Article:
However, the step-change limit had a significant effect on the ADWF estimate (from the mean flows on dry days), particularly for BVSTP where it lowered the estimate from 1.39 to 1.23 ML/d (i.e., by a margin of 11%). Figure 7 illustrates the residual effects of wet weather impacts on flow rates for dry days, as defined by the moving average methods for the two STPs. Anecdotally, BVSTP is more prone to high wet weather flows than OSSTP.

Noting the impact of the step-change limit on the estimated ADWF using the moving average methods, as an alternative, we found that the effect of peak weather events could be reduced in the calculation by replacing mean flow on dry days with the median flow (on dry days). A comparison can be made from the results in Table 3. The median consistently predicts a lower ADWF than the mean and gives very little change in the result when altering or completely removing the step-change limit. With or without the step-change limit, the ADWF estimate changed by 0.02 ML/d or less (a margin of <2%).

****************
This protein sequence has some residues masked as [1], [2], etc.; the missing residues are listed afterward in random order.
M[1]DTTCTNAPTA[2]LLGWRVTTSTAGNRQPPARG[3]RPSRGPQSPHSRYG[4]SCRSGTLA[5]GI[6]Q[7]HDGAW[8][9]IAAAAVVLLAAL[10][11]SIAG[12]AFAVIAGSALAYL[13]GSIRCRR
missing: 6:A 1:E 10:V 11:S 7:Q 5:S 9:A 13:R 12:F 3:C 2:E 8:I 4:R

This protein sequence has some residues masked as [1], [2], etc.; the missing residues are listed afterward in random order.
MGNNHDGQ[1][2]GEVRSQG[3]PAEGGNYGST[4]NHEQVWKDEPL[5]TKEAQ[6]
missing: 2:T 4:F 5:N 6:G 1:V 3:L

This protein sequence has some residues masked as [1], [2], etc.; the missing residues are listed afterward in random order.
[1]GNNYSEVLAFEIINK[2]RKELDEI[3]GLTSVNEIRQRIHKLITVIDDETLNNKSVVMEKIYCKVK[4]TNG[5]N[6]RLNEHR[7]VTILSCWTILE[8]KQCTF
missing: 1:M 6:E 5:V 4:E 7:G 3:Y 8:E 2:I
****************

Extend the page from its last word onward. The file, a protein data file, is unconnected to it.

Figure 7: Dry Weather Flow as defined by Ratio of Moving Averages (BVSTP and OSSTP)

### K-means clustering

Data was tested from two to ten clusters (k=2 to k = 10) and the number of clusters that best grouped the data was used (as measured by the Silhouette coefficient). The Silhouette Coefficient (minimum is -1, maximum is +1) is dimensionless. It is used as a measure of clustering for a dataset with a larger value (closer to +1) indicating better clustering. The Silhouette Coefficient for the two datasets in Figure 8 ranged from 0.6 to 1.